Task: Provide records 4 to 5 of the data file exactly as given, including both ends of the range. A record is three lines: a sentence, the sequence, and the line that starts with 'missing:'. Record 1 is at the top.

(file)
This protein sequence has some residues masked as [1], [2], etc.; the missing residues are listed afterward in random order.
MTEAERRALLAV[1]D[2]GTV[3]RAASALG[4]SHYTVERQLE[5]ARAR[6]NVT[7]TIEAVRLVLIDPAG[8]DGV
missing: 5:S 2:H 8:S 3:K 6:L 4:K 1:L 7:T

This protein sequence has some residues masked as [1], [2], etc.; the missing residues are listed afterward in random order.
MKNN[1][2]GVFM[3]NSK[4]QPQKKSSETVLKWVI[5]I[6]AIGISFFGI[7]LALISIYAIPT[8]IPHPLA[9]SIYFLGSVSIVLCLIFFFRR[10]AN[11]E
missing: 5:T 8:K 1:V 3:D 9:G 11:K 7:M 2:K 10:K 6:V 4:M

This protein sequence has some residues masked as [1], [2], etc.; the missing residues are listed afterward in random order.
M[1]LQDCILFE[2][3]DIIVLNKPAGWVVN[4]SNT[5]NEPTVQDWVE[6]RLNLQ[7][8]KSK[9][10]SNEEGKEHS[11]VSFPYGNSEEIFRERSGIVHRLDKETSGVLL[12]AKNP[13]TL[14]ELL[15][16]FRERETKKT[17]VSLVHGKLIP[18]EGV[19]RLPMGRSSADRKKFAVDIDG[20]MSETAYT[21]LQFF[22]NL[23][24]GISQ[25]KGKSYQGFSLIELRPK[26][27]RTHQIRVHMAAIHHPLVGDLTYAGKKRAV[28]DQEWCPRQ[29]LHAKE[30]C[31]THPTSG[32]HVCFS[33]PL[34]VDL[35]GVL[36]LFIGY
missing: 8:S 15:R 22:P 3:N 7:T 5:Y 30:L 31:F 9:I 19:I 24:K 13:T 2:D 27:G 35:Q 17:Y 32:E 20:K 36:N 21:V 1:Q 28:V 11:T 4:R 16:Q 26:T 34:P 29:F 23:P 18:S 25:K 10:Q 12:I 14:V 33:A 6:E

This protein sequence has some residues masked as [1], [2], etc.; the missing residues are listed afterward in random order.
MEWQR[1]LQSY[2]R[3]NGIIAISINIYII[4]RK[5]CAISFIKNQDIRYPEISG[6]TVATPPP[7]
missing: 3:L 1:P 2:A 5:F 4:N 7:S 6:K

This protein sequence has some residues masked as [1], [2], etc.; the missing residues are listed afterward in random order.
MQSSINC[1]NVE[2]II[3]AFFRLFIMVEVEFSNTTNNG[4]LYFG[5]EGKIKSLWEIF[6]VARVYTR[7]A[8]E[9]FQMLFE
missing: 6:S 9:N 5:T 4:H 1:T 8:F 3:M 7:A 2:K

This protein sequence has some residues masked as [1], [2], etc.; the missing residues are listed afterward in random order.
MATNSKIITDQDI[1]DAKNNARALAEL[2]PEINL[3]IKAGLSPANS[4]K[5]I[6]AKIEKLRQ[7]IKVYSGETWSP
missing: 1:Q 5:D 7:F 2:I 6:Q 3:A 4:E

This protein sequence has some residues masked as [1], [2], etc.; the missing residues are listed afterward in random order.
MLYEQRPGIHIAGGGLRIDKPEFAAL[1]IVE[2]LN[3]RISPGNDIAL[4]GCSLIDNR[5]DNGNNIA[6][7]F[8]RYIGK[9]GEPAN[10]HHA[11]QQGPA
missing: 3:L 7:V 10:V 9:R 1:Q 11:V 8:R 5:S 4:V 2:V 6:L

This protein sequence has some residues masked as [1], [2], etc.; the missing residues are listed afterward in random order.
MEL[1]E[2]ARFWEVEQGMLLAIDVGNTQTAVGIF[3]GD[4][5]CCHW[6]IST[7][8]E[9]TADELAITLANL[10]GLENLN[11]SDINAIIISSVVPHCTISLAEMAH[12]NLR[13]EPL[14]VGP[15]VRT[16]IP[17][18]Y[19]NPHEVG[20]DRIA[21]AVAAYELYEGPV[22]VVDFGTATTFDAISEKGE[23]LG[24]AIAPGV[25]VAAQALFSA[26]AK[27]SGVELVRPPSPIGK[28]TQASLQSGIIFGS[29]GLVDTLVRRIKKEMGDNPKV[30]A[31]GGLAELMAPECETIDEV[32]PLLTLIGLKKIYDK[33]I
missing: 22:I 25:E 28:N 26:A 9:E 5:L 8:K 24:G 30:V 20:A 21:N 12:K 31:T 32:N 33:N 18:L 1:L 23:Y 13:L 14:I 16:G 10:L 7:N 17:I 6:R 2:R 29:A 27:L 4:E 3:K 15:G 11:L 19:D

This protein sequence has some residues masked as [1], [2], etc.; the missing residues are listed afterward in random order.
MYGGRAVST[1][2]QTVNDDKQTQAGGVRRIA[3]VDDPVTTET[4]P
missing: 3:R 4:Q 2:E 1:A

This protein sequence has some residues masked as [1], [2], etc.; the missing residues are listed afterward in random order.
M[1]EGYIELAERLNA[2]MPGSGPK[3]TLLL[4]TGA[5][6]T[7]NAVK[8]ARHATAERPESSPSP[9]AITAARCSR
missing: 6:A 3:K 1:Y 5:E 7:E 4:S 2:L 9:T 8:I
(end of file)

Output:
This protein sequence has some residues masked as [1], [2], etc.; the missing residues are listed afterward in random order.
MEWQR[1]LQSY[2]R[3]NGIIAISINIYII[4]RK[5]CAISFIKNQDIRYPEISG[6]TVATPPP[7]
missing: 3:L 1:P 2:A 5:F 4:N 7:S 6:K

This protein sequence has some residues masked as [1], [2], etc.; the missing residues are listed afterward in random order.
MQSSINC[1]NVE[2]II[3]AFFRLFIMVEVEFSNTTNNG[4]LYFG[5]EGKIKSLWEIF[6]VARVYTR[7]A[8]E[9]FQMLFE
missing: 6:S 9:N 5:T 4:H 1:T 8:F 3:M 7:A 2:K